View is a powerful feature in AX which can benefit development and business modelling. Once created, you can reuse it without need for writing/modelling complex queries and joins again and again. Adding to it\’s beauty is the ability to create computed columns using X++ code. Now that\’s a deadly combo!!
Code for computed column depicts a SQL view query definition. Hence the way of writing X++ code inside a computed column method is bit different. To help us tackle this challenge and model the code effectively, Microsoft provides us with an out of the box class: SysComputedColumn. In this post, lets take a look at some of the basic operations which we can perform using this class.
Thumb rule is, the methods written for computed column computation should be declared as static and in order to access a field we need to use SysComputedColumn::returnField() method.
For example if we have to access the value of field CustGroup from CustGroup table, then a normal X++ code is custGroup.custGroup. But inside a computed column method we need to use the SysComputedColumn::returnField() method to access this field. This is shown later in this post.
Below is the returnField method definition. Note, it takes three parameters:
So lets play with CustGroup table and create a simple view out of it:
- Right click on AOT >> DataDictionary >> Views and create a new view
- Add datasource \”CustGroup\”
- Add 2 fields, CustGroup and PaymTermId
Now let\’s create our first simple string computed column and return the field custGroup,just to get a feel.
Now we add a new string computed column field in the view and link it to this method
To do this, Right click on the fields >> New >> String computed column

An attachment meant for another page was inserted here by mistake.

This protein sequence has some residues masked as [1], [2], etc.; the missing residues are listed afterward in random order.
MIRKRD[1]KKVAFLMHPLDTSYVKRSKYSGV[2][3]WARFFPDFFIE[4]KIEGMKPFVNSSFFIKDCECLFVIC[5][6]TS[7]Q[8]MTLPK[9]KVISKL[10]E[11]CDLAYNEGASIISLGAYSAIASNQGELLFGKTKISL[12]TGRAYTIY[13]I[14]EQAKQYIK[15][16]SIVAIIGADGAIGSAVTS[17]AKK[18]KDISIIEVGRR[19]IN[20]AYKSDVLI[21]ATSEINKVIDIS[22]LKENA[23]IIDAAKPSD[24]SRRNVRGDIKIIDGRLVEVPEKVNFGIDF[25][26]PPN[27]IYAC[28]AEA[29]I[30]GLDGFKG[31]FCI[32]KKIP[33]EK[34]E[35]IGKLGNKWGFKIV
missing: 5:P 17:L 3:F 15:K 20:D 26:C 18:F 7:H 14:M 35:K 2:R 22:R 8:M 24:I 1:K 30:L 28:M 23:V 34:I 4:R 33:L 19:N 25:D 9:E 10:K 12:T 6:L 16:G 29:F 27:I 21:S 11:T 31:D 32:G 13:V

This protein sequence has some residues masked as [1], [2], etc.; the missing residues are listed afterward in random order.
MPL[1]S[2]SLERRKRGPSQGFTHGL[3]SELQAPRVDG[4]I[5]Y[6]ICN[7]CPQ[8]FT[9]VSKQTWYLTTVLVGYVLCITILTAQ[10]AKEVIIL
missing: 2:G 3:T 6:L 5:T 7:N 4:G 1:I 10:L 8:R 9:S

In the properties for this new field >> View method >> Select the method we created above
Now we will change the textValue method to explore other methods available in SyscomputedColumn class:
IF: This method accepts three parameters as shown below and returns the equivalent SQL view design script
Let\’s create a condition: if the CustGroup is 10 then return the value of CustGroup , else return the value as 0. The modified method looks as below:
Lets open the view, notice that the value is shown only in the record having custGroup as \”10\” as per the condition:
SWITCH: Below is the syntax of the function. It accepts a Case expression , Map (for storing the values) and the default expression
Below is the code template:
public static server str textValue()
tableName viewName = tableStr(CustGroupView);
Map valueMap = new Map(Types::String , Types::String);
valueMap.insert(\”10\”, SysComputedColumn::returnLiteral(\’Value 10\’));
valueMap.insert(\”20\”, SysComputedColumn::returnLiteral(\’Value 20\’));
valueMap.insert(\”30\”, SysComputedColumn::returnLiteral(\’Value 30\’));
SysComputedColumn::returnField(viewName, identifierStr(CustGroup_1) , fieldStr(CustGroup,CustGroup)),
CAST : This method is used for conversion between data types. Below is the syntax of the method:
This is just a sneak peek into the methods available in SysComputedClass.There are more methods in this class using which you can make powerful SQL views using X++ and deliver amazing customer experiences.